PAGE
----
On a windy January day long ago, I walked along the Atlantic Ocean’s shore. Impressed by the expanse, I breathed in the cold, salty air. Seashells sat. I always look for what my son once called a “beauty keep,” something precious. I saw one. Impressed by the Lord, I bent down and picked it up, and held it in my mittened hand. It had packed sand in it, along with a piece of that grass which grows in the dunes, the part with the woven seeds. The shell fit nicely in my hand. There in the top of the shell, a little, round hole let in a small ray of sunlight onto the miniscule cavern. I continued walking, carrying this unique ecosystem, wondering what it meant. I knew it was special.
When I was in middle school, at Broadview Junior High in Danbury, Connecticut, back in the nineteen seventies, my English teacher, Mr. Toscano, taught me symbolism. I have loved it ever since. I knew this shore, shell, sand, seed, and sunlight symbolized something, so I pondered.
In Genesis 22:17, God promised to Abraham, “I will surely bless you, and I will surely multiply your offspring as the stars of heaven and as the sand that is on the seashore.” I knew each grain of sand along that beach represented one of Abraham’s descendants.
When I was in high school, Nonnewaug High School, in Woodbury, Connecticut, my trigonometry teacher, Mr. Dorsett, asked me if I was going to be a teacher.
“No way,” I blurted out.
He asked me why, assuming “they don’t get paid enough” would be my answer.
“You can really mess a kid up,” I said. “I don’t want that kind of responsibility.”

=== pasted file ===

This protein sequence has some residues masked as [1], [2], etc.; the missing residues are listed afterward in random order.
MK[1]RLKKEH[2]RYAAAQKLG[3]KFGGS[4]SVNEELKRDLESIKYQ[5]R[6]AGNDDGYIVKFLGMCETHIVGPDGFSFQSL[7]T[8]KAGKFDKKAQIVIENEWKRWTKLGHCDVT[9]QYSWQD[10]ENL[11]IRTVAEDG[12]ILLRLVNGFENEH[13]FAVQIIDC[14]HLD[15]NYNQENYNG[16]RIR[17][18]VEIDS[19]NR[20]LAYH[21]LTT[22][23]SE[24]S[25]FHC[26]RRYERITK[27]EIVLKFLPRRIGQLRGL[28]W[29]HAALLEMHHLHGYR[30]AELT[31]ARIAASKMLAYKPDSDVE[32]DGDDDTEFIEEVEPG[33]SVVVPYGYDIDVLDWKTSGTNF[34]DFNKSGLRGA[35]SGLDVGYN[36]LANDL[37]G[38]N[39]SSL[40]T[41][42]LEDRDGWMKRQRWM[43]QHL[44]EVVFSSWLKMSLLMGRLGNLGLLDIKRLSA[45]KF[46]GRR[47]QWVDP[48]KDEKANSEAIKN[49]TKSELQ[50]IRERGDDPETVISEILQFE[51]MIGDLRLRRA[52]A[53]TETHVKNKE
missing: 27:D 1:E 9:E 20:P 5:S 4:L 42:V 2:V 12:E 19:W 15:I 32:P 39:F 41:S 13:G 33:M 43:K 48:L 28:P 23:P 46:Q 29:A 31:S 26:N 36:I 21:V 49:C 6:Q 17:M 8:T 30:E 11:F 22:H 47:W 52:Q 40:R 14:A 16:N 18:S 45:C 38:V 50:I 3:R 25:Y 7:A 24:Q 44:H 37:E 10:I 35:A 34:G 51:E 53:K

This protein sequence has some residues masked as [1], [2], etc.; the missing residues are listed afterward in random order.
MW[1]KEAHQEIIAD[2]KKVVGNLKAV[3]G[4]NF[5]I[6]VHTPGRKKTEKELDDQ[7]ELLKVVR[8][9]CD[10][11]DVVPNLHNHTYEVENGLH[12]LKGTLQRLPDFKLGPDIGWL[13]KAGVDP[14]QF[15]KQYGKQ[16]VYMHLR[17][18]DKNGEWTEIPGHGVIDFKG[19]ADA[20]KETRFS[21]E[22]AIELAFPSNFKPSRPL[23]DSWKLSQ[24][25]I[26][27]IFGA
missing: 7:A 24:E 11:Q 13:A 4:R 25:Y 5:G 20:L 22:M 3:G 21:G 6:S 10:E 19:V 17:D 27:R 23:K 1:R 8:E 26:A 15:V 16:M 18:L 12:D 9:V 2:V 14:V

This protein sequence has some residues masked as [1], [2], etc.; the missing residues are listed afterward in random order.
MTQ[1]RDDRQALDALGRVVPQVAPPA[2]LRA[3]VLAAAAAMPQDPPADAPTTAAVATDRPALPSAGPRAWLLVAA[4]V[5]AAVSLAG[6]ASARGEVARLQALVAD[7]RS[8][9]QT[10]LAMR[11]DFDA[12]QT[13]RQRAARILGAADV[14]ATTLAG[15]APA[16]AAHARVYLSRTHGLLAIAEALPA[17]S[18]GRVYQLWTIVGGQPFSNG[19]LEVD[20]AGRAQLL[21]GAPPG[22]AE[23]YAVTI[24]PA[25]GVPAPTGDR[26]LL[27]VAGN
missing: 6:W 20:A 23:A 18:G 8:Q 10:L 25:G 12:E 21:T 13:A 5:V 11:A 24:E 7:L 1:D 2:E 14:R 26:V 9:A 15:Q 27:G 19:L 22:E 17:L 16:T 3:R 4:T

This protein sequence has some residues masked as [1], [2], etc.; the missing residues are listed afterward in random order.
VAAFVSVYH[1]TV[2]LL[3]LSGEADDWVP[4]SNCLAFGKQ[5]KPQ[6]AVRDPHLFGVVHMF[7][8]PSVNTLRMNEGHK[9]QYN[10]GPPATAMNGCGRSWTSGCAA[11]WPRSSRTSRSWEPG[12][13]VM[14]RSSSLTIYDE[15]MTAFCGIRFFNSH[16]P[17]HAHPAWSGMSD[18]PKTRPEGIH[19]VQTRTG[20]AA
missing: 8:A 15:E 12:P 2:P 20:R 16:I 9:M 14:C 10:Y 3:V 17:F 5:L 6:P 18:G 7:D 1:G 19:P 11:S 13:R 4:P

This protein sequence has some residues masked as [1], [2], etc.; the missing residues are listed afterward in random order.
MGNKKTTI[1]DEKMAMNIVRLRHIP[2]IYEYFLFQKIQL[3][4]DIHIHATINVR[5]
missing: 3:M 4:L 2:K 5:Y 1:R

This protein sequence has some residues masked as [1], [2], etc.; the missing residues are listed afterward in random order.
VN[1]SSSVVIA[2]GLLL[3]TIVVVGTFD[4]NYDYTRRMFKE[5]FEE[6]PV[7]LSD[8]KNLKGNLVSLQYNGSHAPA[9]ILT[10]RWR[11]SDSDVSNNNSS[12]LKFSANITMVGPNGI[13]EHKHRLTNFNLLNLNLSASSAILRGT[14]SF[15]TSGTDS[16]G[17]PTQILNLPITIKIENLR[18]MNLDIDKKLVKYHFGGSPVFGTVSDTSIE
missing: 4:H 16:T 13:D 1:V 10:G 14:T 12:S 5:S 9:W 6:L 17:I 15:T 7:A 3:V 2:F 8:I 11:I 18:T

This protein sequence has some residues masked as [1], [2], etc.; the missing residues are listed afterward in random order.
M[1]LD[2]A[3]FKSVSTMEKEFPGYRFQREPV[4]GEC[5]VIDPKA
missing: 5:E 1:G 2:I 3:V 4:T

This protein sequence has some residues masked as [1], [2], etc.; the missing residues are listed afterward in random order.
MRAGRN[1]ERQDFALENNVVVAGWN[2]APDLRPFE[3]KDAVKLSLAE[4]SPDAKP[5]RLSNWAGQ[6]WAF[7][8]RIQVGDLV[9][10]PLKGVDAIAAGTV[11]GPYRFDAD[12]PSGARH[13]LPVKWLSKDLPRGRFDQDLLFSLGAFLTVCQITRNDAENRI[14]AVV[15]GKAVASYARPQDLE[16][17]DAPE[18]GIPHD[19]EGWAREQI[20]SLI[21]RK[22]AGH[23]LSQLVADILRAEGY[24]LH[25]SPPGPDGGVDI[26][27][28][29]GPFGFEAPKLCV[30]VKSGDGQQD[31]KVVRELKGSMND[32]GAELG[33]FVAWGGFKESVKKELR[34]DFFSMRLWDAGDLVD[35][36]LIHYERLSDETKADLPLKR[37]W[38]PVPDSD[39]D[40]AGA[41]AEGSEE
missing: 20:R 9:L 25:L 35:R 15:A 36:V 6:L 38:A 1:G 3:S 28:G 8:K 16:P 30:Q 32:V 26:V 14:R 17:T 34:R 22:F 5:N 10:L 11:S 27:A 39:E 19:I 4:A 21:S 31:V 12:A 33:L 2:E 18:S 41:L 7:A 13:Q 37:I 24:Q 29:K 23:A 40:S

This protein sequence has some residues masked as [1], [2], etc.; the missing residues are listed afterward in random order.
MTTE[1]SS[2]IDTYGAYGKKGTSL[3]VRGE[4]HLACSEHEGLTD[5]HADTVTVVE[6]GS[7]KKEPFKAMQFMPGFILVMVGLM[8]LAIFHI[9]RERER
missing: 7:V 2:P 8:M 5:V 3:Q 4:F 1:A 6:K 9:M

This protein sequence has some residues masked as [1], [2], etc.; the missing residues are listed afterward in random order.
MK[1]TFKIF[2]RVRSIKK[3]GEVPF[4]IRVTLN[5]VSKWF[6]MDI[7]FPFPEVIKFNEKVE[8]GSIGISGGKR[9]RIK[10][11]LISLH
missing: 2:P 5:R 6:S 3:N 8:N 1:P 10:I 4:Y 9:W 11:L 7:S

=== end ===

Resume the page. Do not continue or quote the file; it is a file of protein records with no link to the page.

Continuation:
I felt like I had been messed up by a few teachers in my time. He was visibly surprised by my response. In a strange way, I think it honored him. I did not yet know Christ, but He knew me.
Although no one was more surprised than I, when God called me into the classroom at Cary Christian, I made a deal. I said I’d be the flesh and blood in the room but I wasn’t going in there without Him! He was the Teacher; I was just the facilitator. Over these twelve years He faithfully kept His end of the deal; I failed sometimes. But again, He taught me through my failures. His yoke is easy and his burden is light (Matthew 11:30). The entire experience enriched me. Thank you for the privilege.
So, do you know what the shell represents…the sand…the seed…and the sunlight? God is good. He let me be a sympathizing teacher, caring for the souls in the shell, you, my students. Shining the light of Christ, He nourished our hearts with His Word, the Bread of Life. When He called me into the classroom, I obediently leapt with faith for I had seen and held the “beauty keep.” You are precious! I love you.